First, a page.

Disclaimer: This is a “do your best” type of step. Very few of us are able to stay centered 100% of the time. We all have triggers that can send us off-track. If you are going through a breakup, then you are probably particularly raw and vulnerable. Your nervous system has been under a lot of stress (as explained earlier in the part on attachment). So, again, be gentle with yourself as you experiment with getting centered.

Taking long, deep, slow breaths is a simple way to get centered. You can also try closing your eyes and breathing into your heart space.

The bottom line is, do what works most effectively for you. It need not be complex.

Step Three: ______________ Like Your Life Depends On It

 Fill in the blank here: ________________ like your life depends on it.

Pick one thing that you can pour your whole self into. This includes the happy parts, the sad parts, the ambivalent parts, and the parts of you that are hell-bent on a better future without your ex.

Do whatever it is that you love most with vehement fervor. If you love cycling, then cycle like your life depends on it. If you are a rock climber, climb like your life depends on it. If you love gardening, garden like your life depends on it.

If you have always wanted to go back to school, then do some research and make a plan to fulfill those educational needs.

Set goals, and stick to them.

Choose one thing to really focus on. For example, training for a half-marathon got me through a tough breakup. It gave me something (besides the relationship) to really work for and channel my energy into.

Often, when we are in relationships, we make it the center of our universe. Choosing one thing to focus on will make it easier to make yourself the center of your universe again. It will happen naturally as you stay committed to the one thing, and thus stay committed to yourself.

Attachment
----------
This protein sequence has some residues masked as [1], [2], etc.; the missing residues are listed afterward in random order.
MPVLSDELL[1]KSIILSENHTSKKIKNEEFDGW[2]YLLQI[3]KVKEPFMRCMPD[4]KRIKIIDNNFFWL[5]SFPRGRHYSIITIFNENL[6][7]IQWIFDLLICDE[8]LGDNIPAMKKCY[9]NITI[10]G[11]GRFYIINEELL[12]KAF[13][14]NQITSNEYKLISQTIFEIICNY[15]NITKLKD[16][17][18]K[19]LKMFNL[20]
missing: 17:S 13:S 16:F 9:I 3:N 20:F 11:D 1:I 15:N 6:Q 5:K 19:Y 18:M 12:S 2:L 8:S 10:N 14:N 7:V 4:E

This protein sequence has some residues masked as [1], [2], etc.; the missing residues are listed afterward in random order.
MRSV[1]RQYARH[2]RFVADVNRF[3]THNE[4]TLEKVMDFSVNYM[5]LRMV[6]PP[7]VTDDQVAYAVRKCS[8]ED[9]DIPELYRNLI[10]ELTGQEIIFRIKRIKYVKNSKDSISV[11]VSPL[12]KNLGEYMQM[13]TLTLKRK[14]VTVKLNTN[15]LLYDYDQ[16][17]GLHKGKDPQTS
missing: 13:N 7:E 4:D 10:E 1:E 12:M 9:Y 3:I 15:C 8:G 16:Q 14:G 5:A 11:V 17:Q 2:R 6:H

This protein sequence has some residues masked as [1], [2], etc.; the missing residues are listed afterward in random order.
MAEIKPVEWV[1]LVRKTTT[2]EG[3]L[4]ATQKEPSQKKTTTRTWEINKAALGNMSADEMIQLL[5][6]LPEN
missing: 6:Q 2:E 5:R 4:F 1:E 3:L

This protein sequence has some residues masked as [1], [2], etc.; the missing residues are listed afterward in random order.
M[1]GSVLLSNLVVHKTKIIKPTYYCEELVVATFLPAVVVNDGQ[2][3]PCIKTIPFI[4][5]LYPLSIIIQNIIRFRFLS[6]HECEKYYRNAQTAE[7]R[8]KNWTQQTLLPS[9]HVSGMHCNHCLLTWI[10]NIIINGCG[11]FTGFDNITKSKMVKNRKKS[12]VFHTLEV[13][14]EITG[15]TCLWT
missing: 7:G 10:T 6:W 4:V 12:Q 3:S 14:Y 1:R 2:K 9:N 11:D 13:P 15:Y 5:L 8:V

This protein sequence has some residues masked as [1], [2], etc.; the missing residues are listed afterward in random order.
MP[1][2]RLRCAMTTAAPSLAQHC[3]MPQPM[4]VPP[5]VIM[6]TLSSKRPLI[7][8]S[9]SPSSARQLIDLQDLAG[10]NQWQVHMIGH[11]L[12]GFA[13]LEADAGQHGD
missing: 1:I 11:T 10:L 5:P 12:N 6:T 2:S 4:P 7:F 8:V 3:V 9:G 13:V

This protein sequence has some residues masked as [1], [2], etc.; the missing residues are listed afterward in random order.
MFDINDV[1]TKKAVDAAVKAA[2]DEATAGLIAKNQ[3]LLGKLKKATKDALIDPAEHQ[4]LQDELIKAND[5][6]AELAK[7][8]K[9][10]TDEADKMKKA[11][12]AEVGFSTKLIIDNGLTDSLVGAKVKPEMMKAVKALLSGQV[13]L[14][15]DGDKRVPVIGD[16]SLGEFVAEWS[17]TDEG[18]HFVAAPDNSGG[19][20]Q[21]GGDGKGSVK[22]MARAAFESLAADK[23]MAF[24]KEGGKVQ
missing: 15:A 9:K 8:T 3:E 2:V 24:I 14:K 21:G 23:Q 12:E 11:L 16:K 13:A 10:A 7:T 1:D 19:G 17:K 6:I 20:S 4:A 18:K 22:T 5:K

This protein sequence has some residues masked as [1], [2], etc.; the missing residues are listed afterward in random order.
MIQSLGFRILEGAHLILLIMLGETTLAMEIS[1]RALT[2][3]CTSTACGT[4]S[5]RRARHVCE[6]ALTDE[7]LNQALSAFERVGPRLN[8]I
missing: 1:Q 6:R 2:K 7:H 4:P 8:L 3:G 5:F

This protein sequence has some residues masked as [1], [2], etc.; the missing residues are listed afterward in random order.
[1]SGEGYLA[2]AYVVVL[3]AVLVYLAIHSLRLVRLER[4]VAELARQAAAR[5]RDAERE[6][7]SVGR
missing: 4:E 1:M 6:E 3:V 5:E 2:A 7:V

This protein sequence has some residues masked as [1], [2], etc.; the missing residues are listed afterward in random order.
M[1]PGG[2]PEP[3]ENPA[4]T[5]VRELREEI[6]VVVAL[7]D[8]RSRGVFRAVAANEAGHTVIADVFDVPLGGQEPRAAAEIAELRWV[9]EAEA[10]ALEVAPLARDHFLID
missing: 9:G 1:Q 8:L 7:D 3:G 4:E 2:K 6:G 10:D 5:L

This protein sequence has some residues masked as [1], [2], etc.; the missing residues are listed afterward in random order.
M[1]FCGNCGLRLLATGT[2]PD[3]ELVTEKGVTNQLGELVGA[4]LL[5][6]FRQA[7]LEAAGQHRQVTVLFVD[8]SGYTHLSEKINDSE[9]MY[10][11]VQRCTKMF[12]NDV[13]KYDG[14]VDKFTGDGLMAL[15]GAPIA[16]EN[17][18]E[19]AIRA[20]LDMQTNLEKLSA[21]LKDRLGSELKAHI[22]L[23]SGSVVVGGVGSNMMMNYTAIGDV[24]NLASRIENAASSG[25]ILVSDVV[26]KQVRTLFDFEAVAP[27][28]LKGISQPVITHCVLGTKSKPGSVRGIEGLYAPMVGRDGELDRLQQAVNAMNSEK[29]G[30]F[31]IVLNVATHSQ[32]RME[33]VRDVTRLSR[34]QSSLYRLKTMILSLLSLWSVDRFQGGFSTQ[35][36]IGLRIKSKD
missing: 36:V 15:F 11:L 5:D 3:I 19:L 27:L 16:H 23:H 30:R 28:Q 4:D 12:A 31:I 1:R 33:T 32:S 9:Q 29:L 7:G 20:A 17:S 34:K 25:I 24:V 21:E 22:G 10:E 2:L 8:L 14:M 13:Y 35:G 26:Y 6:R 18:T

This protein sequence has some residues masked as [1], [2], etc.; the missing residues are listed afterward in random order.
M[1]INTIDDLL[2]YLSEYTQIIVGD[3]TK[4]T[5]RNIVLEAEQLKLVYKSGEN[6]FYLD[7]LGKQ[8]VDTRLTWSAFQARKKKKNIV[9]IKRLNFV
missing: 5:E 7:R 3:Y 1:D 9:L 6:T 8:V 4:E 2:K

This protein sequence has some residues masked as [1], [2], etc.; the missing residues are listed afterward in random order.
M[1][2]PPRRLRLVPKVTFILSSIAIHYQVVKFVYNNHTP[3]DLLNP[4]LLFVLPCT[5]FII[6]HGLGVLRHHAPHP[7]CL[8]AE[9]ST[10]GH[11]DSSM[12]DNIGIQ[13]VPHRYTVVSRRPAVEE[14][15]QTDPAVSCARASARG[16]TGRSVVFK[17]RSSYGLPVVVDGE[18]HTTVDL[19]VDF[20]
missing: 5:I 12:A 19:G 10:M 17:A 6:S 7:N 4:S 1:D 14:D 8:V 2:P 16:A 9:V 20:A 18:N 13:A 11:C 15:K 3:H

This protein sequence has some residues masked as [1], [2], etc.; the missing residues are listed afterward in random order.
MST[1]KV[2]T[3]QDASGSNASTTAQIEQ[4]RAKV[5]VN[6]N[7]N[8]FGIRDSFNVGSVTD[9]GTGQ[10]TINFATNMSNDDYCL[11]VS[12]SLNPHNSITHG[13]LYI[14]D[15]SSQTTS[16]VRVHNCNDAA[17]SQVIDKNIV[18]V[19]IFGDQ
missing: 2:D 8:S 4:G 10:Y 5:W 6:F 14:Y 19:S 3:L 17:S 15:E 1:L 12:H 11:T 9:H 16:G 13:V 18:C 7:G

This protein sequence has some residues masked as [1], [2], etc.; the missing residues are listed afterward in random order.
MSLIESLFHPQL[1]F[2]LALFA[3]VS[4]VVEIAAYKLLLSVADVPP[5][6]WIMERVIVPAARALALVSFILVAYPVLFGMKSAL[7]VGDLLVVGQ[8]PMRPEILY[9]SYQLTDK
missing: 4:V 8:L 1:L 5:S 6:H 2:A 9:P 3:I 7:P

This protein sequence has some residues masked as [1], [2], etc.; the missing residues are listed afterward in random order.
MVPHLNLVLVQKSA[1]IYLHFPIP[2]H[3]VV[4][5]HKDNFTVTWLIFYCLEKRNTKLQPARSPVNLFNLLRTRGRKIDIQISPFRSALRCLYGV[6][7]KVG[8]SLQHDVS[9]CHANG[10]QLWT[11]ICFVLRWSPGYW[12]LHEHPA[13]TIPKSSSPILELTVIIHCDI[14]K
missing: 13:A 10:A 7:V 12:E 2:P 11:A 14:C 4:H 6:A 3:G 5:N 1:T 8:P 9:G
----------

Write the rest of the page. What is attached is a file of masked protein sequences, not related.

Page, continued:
In addition, make sure you nurture yourself in every way possible. Take long walks, exercise, eat well, enjoy time with friends and family, listen to your favorite music, connect with pets, and get out into nature. These are all things that can bring greater balance and joy to your life, regardless of a breakup. So I recommend practicing them early and often.

Over time, these new activities and ways of being will become second nature. One step at a time, you will begin to see your life transform. It’s possible that you might even become the best version of yourself in the process. So while it’s painful at first, breakups can have a silver lining.

Strategies for Surviving Holiday Stress [Video]

I thought it would be appropriate to re-post this video from last year. If you are a highly sensitive person, this video is for you!

Kindra and I provide our top 5 Strategies for Surviving Holiday Stress.

This video was specifically created for the introverted and/or highly sensitive person who tends to feel easily overwhelmed and stressed around the holidays. We offer useful (and practical) tips for maintaining your health and your emotional well being during this busy time of year.




Welcome! I am so glad you found me.

This website will be all about everything related to mental health and wellness.

Please check out my About page to get my story and learn more about my approach. I am committed to providing you with valuable information that will leave you feeling inspired, grounded, and motivated to pursue your own personal truth.

I firmly believe that we are each meant to travel a road that is unique to us. I encourage you to share your story an experiences in the comments of this blog. We grow through hearing from others, so please help grow this community in the way that only YOU can.

Thanks again for stopping by.

Stay tuned for more to come.